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    Building Expert Builders Information
    Seattle, Washington

    Washington Builders Right To Repair Current Law Summary:

    Current Law Summary: (SB 5536) The legislature passed a contractor protection bill that reduces contractors' exposure to lawsuits to six years from 12, and gives builders seven "affirmative defenses" to counter defect complaints from homeowners. Claimant must provide notice no later than 45 days before filing action; within 21 days of notice of claim, "construction professional" must serve response; claimant must accept or reject inspection proposal or settlement offer within 30 days; within 14 days following inspection, construction pro must serve written offer to remedy/compromise/settle; claimant can reject all offers; statutes of limitations are tolled until 60 days after period of time during which filing of action is barred under section 3 of the act. This law applies to single-family dwellings and condos.


    Building Expert Contractors Licensing
    Guidelines Seattle Washington

    A license is required for plumbing, and electrical trades. Businesses must register with the Secretary of State.


    Building Expert Contractors Building Industry
    Association Directory
    MBuilders Association of King & Snohomish Counties
    Local # 4955
    335 116th Ave SE
    Bellevue, WA 98004

    Seattle Washington Building Expert 10/ 10

    Home Builders Association of Kitsap County
    Local # 4944
    5251 Auto Ctr Way
    Bremerton, WA 98312

    Seattle Washington Building Expert 10/ 10

    Home Builders Association of Spokane
    Local # 4966
    5813 E 4th Ave Ste 201
    Spokane, WA 99212

    Seattle Washington Building Expert 10/ 10

    Home Builders Association of North Central
    Local # 4957
    PO Box 2065
    Wenatchee, WA 98801

    Seattle Washington Building Expert 10/ 10

    MBuilders Association of Pierce County
    Local # 4977
    PO Box 1913 Suite 301
    Tacoma, WA 98401

    Seattle Washington Building Expert 10/ 10

    North Peninsula Builders Association
    Local # 4927
    PO Box 748
    Port Angeles, WA 98362
    Seattle Washington Building Expert 10/ 10

    Jefferson County Home Builders Association
    Local # 4947
    PO Box 1399
    Port Hadlock, WA 98339

    Seattle Washington Building Expert 10/ 10


    Building Expert News and Information
    For Seattle Washington


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    Corporate Profile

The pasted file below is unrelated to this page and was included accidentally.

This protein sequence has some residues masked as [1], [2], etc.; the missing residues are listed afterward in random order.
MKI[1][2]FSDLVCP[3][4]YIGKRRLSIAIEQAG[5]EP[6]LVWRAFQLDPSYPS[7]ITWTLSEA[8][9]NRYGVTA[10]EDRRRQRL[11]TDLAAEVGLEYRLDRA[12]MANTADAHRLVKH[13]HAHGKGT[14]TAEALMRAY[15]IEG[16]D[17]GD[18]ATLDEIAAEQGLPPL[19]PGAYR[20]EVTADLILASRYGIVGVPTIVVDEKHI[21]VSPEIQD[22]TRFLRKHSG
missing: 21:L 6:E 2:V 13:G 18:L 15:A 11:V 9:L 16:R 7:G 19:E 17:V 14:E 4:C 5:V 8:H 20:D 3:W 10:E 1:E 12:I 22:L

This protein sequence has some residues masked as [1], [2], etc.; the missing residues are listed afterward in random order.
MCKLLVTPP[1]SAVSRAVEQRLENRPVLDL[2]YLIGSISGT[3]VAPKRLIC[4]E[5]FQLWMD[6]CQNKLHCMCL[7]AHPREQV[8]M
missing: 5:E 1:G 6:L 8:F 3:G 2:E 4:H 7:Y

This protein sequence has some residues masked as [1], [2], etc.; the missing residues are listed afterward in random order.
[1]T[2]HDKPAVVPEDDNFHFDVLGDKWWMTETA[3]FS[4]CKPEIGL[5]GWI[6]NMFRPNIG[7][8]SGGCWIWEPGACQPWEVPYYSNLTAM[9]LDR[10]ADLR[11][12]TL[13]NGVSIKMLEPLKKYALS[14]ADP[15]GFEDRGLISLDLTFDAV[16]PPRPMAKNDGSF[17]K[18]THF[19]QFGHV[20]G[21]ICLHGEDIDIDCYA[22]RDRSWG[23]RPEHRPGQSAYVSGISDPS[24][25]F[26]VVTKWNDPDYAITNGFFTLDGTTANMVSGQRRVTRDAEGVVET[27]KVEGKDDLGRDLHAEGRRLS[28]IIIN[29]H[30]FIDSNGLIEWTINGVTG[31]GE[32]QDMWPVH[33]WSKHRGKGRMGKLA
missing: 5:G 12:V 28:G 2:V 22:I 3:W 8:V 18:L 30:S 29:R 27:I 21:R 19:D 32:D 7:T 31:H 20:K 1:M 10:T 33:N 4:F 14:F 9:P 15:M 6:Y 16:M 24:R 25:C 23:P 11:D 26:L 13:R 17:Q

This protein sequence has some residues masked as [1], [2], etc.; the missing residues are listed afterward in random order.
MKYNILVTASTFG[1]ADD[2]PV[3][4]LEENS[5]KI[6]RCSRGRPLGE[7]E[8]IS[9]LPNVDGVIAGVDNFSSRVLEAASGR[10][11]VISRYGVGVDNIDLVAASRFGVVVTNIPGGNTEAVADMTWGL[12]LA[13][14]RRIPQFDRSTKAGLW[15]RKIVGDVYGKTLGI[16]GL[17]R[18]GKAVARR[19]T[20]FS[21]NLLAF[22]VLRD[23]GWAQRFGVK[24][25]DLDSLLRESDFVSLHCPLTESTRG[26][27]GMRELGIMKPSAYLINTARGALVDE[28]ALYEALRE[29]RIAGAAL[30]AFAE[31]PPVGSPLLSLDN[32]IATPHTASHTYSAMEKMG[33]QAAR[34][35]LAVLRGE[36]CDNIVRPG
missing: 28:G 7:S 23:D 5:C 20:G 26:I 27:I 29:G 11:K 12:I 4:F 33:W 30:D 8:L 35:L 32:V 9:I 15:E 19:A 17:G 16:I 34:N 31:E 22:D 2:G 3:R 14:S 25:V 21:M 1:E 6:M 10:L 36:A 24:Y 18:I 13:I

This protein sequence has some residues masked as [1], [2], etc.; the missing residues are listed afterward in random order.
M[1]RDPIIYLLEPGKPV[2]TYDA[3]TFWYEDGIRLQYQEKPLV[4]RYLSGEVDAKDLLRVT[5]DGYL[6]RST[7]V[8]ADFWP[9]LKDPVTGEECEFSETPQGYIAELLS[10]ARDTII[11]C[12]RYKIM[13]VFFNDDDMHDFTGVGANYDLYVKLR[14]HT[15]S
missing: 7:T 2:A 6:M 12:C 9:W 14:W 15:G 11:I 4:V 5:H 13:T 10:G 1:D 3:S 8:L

SEATTLE WASHINGTON BUILDING EXPERT
    DIRECTORY AND CAPABILITIES

    Leveraging from more than 5500 construction defect and claims related expert witness designations, the Seattle, Washington Building Expert Group provides a wide range of trial support and consulting services to Seattle's most acknowledged construction practice groups, CGL carriers, builders, owners, and public agencies. Drawing from a diverse pool of construction and design professionals, BHA is able to simultaneously analyze complex claims from the perspective of design, engineering, cost, or standard of care.

    Building Expert News & Info
    Seattle, Washington

    New York Court of Appeals Finds a Proximate Cause Standard in Additional Insured Endorsements

    June 15, 2017 —
    In The Burlington Insurance Company v. NYC Transit Authority, et al., No. 2016-00096, the New York Court of Appeals issued a landmark decision with regard to the meaning of “caused, in whole or in part, by” in the additional insured context. In a split decision, the court rejected Burlington Insurance Company’s argument that the language implied a “negligence” standard, but held that coverage was provided to the additional insured only where the named insured’s acts or omissions were the proximate cause of the injury:
    While we [the majority] agree with the dissent that interpreting the phrases differently does not compel the conclusion that the endorsement incorporates a negligence requirement, it does compel us to interpret ‘caused, in whole or in part’ to mean more than ‘but for’ causation. That interpretation, coupled with the endorsement’s application to acts or omissions that result in liability, supports our conclusion that proximate cause is required here.[1]
    Read the court decision
    Read the full story...